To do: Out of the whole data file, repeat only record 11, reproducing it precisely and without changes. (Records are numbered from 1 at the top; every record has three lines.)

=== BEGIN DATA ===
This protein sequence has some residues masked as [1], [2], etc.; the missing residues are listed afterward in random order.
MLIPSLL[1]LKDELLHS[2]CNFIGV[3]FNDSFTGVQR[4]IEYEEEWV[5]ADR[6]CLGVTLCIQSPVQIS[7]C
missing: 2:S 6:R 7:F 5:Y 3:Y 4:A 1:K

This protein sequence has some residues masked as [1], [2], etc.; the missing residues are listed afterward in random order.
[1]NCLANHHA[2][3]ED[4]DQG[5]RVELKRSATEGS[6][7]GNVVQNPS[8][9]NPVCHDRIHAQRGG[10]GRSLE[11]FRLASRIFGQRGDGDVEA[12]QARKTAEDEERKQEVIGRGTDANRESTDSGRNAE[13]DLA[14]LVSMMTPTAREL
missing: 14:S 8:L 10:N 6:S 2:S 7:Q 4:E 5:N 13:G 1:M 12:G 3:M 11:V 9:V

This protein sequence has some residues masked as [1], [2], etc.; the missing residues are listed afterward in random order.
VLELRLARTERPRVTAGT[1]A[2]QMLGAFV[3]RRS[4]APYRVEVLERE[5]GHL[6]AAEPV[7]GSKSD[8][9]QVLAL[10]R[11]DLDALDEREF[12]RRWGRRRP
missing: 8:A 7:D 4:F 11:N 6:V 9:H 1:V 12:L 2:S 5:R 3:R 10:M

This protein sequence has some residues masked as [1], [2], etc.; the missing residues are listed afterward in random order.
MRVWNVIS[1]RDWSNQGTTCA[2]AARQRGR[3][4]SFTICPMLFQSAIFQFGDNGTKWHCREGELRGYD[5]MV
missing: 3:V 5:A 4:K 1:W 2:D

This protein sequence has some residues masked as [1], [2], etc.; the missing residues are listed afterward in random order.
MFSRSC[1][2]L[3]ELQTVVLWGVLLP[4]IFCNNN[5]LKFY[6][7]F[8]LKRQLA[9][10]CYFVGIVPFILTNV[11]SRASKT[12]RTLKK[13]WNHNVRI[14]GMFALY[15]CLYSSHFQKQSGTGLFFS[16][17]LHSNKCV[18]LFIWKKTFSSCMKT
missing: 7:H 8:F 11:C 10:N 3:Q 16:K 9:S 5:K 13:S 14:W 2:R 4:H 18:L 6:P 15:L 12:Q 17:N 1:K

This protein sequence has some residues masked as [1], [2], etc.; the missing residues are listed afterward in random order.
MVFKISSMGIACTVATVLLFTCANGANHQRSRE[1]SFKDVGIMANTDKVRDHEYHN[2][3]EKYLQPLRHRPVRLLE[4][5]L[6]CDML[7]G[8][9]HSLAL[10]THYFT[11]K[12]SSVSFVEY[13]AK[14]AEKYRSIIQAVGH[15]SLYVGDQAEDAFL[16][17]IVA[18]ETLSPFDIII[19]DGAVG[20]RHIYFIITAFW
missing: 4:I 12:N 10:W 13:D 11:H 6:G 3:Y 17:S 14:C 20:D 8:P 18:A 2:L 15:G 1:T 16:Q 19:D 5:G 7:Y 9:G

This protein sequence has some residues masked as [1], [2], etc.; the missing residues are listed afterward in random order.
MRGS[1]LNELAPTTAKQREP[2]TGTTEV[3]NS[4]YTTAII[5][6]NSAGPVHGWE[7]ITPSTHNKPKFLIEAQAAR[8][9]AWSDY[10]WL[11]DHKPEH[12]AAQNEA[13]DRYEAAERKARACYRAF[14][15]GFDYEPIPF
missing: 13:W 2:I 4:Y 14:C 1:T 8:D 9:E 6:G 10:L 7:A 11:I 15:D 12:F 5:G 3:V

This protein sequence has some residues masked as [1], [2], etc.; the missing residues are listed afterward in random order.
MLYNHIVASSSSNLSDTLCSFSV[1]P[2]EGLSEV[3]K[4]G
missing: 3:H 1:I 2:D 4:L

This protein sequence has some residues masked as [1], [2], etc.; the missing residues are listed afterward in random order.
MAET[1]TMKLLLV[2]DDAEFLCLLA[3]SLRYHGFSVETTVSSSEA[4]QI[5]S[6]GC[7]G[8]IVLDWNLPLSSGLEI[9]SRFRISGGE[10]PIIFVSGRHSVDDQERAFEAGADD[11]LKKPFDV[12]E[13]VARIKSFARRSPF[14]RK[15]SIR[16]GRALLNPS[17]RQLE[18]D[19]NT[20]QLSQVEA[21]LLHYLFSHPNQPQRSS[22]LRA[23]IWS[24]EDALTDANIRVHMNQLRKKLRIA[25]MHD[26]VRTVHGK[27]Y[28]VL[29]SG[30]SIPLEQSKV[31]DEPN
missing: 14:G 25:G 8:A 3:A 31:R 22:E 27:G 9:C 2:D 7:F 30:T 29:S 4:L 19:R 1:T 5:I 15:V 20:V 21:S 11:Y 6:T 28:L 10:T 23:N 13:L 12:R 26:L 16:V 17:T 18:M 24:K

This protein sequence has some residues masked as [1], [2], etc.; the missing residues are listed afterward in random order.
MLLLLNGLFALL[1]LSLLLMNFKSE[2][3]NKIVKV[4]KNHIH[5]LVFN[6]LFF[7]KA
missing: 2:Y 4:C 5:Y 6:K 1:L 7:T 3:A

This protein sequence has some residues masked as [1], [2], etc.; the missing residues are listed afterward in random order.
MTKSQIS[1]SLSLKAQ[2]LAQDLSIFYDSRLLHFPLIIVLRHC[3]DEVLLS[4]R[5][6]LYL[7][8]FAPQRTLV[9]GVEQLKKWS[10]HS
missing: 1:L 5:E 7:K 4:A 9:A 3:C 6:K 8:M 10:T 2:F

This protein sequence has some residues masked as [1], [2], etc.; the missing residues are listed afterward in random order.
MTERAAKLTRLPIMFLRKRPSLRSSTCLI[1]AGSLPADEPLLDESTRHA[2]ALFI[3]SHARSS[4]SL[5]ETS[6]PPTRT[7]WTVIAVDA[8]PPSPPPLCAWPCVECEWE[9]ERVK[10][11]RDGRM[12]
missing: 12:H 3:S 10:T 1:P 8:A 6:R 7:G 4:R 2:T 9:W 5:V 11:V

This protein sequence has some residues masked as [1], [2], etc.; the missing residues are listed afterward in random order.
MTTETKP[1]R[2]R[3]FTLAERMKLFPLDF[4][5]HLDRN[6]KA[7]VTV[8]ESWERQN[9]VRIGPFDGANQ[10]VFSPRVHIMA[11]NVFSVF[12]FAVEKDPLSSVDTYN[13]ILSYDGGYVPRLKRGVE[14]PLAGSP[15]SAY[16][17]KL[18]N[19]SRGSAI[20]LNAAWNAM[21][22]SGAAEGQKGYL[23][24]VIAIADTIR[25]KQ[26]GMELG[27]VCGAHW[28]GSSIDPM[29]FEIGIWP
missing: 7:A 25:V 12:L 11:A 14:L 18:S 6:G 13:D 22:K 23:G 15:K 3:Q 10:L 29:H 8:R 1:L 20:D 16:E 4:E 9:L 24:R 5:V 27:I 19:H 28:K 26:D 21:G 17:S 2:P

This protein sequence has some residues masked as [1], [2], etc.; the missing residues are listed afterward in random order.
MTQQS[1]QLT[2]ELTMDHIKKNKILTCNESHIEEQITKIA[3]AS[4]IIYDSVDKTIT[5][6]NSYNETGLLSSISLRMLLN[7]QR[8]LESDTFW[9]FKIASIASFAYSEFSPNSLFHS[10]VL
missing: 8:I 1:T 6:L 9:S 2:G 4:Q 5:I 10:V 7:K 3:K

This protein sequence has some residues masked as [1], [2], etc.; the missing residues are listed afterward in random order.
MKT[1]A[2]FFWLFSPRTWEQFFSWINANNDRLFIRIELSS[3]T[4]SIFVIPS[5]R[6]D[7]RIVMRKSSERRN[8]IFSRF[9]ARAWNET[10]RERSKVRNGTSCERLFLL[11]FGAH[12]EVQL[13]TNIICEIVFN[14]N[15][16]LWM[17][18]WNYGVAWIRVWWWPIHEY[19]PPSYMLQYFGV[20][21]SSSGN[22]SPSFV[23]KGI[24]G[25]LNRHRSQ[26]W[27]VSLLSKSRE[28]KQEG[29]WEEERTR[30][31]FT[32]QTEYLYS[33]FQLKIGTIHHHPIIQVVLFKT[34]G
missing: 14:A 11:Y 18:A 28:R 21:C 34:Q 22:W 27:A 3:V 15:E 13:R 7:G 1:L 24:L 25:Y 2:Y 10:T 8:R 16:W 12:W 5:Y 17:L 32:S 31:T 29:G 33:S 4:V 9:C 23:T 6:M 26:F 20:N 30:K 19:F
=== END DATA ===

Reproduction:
This protein sequence has some residues masked as [1], [2], etc.; the missing residues are listed afterward in random order.
MTKSQIS[1]SLSLKAQ[2]LAQDLSIFYDSRLLHFPLIIVLRHC[3]DEVLLS[4]R[5][6]LYL[7][8]FAPQRTLV[9]GVEQLKKWS[10]HS
missing: 1:L 5:E 7:K 4:A 9:A 3:C 6:K 8:M 10:T 2:F